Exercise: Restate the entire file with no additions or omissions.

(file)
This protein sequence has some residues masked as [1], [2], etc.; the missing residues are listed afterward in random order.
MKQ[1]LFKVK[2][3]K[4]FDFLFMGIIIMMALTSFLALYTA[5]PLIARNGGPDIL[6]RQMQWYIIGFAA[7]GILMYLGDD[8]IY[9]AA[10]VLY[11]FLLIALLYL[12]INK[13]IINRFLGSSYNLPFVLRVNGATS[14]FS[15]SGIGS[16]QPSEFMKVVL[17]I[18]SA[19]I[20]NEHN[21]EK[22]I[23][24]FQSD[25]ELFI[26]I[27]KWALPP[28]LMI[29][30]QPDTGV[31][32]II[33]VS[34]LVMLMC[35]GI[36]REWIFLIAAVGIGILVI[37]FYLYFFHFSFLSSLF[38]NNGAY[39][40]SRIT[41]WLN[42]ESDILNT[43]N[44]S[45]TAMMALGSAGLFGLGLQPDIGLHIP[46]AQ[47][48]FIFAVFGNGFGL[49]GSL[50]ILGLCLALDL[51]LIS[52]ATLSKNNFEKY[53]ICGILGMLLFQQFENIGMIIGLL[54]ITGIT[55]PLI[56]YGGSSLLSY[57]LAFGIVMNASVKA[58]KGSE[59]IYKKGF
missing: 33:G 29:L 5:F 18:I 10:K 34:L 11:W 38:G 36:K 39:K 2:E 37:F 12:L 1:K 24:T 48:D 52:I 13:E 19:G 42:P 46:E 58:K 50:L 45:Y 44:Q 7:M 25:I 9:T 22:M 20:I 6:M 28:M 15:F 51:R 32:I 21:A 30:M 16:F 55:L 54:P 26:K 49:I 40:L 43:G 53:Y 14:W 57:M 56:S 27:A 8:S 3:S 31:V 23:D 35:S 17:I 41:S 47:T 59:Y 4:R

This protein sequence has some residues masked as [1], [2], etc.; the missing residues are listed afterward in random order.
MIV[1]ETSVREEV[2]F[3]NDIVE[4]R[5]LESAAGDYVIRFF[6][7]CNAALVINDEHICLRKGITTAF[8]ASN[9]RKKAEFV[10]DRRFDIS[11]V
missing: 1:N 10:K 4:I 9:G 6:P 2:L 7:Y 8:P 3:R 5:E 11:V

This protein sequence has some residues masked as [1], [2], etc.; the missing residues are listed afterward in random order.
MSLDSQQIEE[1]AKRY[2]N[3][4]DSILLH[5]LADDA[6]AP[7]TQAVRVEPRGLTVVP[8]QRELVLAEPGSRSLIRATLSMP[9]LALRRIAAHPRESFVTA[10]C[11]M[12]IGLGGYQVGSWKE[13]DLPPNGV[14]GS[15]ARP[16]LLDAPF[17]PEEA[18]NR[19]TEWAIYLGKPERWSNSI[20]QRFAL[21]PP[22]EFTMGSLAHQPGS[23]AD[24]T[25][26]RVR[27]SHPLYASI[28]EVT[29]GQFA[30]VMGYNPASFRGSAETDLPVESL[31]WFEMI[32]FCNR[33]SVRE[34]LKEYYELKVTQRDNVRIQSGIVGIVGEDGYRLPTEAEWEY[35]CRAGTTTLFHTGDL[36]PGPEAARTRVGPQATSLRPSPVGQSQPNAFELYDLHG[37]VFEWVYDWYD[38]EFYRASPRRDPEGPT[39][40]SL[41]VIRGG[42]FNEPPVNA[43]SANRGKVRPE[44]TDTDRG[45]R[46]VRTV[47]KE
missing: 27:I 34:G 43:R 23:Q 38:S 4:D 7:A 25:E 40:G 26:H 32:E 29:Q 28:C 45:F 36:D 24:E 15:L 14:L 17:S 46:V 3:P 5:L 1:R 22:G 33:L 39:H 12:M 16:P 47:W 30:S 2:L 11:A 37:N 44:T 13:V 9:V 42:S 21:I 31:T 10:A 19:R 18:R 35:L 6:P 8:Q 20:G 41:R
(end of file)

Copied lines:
This protein sequence has some residues masked as [1], [2], etc.; the missing residues are listed afterward in random order.
MKQ[1]LFKVK[2][3]K[4]FDFLFMGIIIMMALTSFLALYTA[5]PLIARNGGPDIL[6]RQMQWYIIGFAA[7]GILMYLGDD[8]IY[9]AA[10]VLY[11]FLLIALLYL[12]INK[13]IINRFLGSSYNLPFVLRVNGATS[14]FS[15]SGIGS[16]QPSEFMKVVL[17]I[18]SA[19]I[20]NEHN[21]EK[22]I[23][24]FQSD[25]ELFI[26]I[27]KWALPP[28]LMI[29][30]QPDTGV[31][32]II[33]VS[34]LVMLMC[35]GI[36]REWIFLIAAVGIGILVI[37]FYLYFFHFSFLSSLF[38]NNGAY[39][40]SRIT[41]WLN[42]ESDILNT[43]N[44]S[45]TAMMALGSAGLFGLGLQPDIGLHIP[46]AQ[47][48]FIFAVFGNGFGL[49]GSL[50]ILGLCLALDL[51]LIS[52]ATLSKNNFEKY[53]ICGILGMLLFQQFENIGMIIGLL[54]ITGIT[55]PLI[56]YGGSSLLSY[57]LAFGIVMNASVKA[58]KGSE[59]IYKKGF
missing: 33:G 29:L 5:F 18:I 10:K 34:L 11:W 38:G 36:K 39:K 2:E 37:F 12:L 1:K 24:T 48:D 52:I 13:E 19:G 42:P 46:E 58:K 50:L 45:Y 44:Q 7:M 25:I 9:T 22:M 20:I 6:M 28:M 15:F 51:R 32:I 21:A 30:M 16:F 55:L 54:P 26:K 49:I 40:L 43:G 53:Y 14:W 57:M 56:S 27:A 8:S 3:S 31:V 23:D 35:S 17:I 41:S 47:T 59:Y 4:R

This protein sequence has some residues masked as [1], [2], etc.; the missing residues are listed afterward in random order.
MIV[1]ETSVREEV[2]F[3]NDIVE[4]R[5]LESAAGDYVIRFF[6][7]CNAALVINDEHICLRKGITTAF[8]ASN[9]RKKAEFV[10]DRRFDIS[11]V
missing: 1:N 10:K 4:I 9:G 6:P 2:L 7:Y 8:P 3:R 5:E 11:V

This protein sequence has some residues masked as [1], [2], etc.; the missing residues are listed afterward in random order.
MSLDSQQIEE[1]AKRY[2]N[3][4]DSILLH[5]LADDA[6]AP[7]TQAVRVEPRGLTVVP[8]QRELVLAEPGSRSLIRATLSMP[9]LALRRIAAHPRESFVTA[10]C[11]M[12]IGLGGYQVGSWKE[13]DLPPNGV[14]GS[15]ARP[16]LLDAPF[17]PEEA[18]NR[19]TEWAIYLGKPERWSNSI[20]QRFAL[21]PP[22]EFTMGSLAHQPGS[23]AD[24]T[25][26]RVR[27]SHPLYASI[28]EVT[29]GQFA[30]VMGYNPASFRGSAETDLPVESL[31]WFEMI[32]FCNR[33]SVRE[34]LKEYYELKVTQRDNVRIQSGIVGIVGEDGYRLPTEAEWEY[35]CRAGTTTLFHTGDL[36]PGPEAARTRVGPQATSLRPSPVGQSQPNAFELYDLHG[37]VFEWVYDWYD[38]EFYRASPRRDPEGPT[39][40]SL[41]VIRGG[42]FNEPPVNA[43]SANRGKVRPE[44]TDTDRG[45]R[46]VRTV[47]KE
missing: 27:I 34:G 43:R 23:Q 38:S 4:D 7:A 25:E 40:G 26:H 32:E 29:Q 28:C 45:F 36:D 24:E 15:L 14:L 17:S 46:V 3:P 5:L 1:R 22:G 33:L 39:H 12:M 16:P 47:W 30:S 2:L 11:A 37:N 44:T 13:V 9:V 42:S 21:I 31:T 10:A 19:R 18:R 35:L 6:P 8:Q 20:G 41:R